Senior cats can bring a person a lot of joy, but just as with people, they can have additional health conditions as they age. A cat losing weight but still eating is a reason for concern. Recently, I noticed one of my thirteen years old cats was getting thin. And it was not just a loss of a pound. He went from 17 pounds to 13 pounds in less than a year's time. Read Boy's story below.
The most common reasons for cats to lose weight and still be eating are:
3. Dental Problems
4. Organ Failure
Eating is a good thing, but still losing weight signifies that your cat has some medical concerns. Of course, the best way to keep your best friend living his best life is to schedule an appointment with the vet. But if you are like me, your curiosity will get the better of you and will want to know how serious these symptoms are.
5 Reasons An Old Cat Is Losing Weight But Still Eating
There are several reason why your cat might be losing weight. These are some of the more common reasons for weight loss in your elderly feline family members.
Hyperthyroidism is one of the more common reasons that a cat will lose weight especially when they get into their senior years. What is hyperthyroidism? It is a glandular disorder and the most common symptoms are weight loss and increased appetite. The average age of cats diagnosed with the hypothyroidism is 12 to 13 years old.
Many cats with overactive thyroids will also experience vomiting, increased drinking and urination can also be symptoms of this disorder. A simple blood test can often diagnose this condition. The most common treatments for feline hyperthyroidism are oral antithyroid medication, surgery and radioactive iodine therapy.
Another cause for an older cat to lose weight is feline diabetes. Feline diabetes is a condition where the body does not produce enough insulin to balance blood sugar or glucose levels. The symptoms of diabetes are similar to those in humans...increased thirst and increased urination.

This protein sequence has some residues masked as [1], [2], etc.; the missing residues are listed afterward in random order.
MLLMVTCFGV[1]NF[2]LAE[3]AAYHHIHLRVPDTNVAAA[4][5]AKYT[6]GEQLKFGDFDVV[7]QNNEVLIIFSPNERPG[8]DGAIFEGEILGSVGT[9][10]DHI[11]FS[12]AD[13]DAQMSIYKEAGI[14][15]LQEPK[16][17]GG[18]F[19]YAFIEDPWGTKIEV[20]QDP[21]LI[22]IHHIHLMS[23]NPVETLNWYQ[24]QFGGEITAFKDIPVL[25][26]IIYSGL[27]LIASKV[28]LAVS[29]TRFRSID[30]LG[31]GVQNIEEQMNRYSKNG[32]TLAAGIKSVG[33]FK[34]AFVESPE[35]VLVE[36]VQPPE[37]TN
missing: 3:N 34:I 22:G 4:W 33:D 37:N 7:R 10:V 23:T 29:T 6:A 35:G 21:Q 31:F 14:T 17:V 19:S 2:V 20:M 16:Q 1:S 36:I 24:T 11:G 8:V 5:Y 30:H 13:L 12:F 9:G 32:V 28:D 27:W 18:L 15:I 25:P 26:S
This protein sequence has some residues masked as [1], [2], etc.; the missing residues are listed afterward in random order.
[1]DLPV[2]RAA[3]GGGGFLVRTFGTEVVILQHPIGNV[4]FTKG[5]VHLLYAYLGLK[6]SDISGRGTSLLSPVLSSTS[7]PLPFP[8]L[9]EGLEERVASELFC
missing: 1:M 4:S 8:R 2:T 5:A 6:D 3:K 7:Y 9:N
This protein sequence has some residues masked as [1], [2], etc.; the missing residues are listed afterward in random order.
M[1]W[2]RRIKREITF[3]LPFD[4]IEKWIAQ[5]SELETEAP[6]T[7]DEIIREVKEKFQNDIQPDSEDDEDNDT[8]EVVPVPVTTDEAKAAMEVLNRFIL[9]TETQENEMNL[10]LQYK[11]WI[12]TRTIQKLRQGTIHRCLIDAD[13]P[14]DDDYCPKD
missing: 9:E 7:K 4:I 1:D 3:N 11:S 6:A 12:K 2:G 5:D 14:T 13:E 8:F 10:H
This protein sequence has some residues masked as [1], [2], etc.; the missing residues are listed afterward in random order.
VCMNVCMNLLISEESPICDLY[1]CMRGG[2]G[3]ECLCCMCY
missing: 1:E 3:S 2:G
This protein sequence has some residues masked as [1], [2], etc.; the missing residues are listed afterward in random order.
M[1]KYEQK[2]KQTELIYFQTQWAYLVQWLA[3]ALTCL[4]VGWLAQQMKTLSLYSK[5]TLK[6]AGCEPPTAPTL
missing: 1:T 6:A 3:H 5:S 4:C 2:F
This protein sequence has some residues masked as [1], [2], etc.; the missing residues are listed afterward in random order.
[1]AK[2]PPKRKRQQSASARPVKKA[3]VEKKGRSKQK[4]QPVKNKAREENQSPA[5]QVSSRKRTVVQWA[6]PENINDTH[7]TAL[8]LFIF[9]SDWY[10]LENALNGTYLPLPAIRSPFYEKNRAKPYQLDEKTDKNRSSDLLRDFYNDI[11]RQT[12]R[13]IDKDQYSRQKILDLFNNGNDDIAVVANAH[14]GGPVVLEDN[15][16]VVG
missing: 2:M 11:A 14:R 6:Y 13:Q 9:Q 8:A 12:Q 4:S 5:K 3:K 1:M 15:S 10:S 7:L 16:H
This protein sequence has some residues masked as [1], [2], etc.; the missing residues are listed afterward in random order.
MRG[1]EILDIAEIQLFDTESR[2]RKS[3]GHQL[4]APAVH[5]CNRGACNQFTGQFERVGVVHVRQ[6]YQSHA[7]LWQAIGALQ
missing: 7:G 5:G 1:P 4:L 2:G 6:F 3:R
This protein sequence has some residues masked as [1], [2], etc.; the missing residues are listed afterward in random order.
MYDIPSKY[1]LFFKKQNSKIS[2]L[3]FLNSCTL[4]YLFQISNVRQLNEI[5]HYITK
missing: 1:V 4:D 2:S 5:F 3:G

This condition does also tend to be more common in obese cats. Your cat may also seem to be famished all the time as their bodies are not using the food for fuel. Without treatment, your cat can experience weight loss and loss of appetite. Vomiting, dehydration and depression can also by symptoms of diabetes.
Once diagnosed, feline diabetes is treatable. Your veterinarian can run a test that will help with the diagnosis in your cat. But in most cases, you will have to learn to give your cat insulin shots. While this condition is not curable, it can be controlled with a proper diet and medication.
3. Dental Problems
Bad teeth can lead to all sorts of problems in cats. And this disease is not necessarily an old cat's disease. I had a few cats that had teeth pulled at 2 years old. Symptoms of dental issues in your cat are: bad breath, weight loss, bleeding and swollen gums, loose or missing teeth and difficulty eating.
Cats are prone to all the same dental conditions as people, such as; plaque, tartar, gingivitis, periodontitis, tooth root abscess and tooth loss.
Regular toothbrushing and dental cleanings are the best way of reducing dental issues with your cat's teeth. Your cat may need to have teeth removed if they are abscessed or decayed. Cats can live without teeth and if they are diseased they are better off without them.
4. Organ Failure
Here again, cats can suffer from the same geriatric conditions as people as they age. Cats can have problems with any of their organs, but kidney issues seem to be the most common organ problems they are likely to face.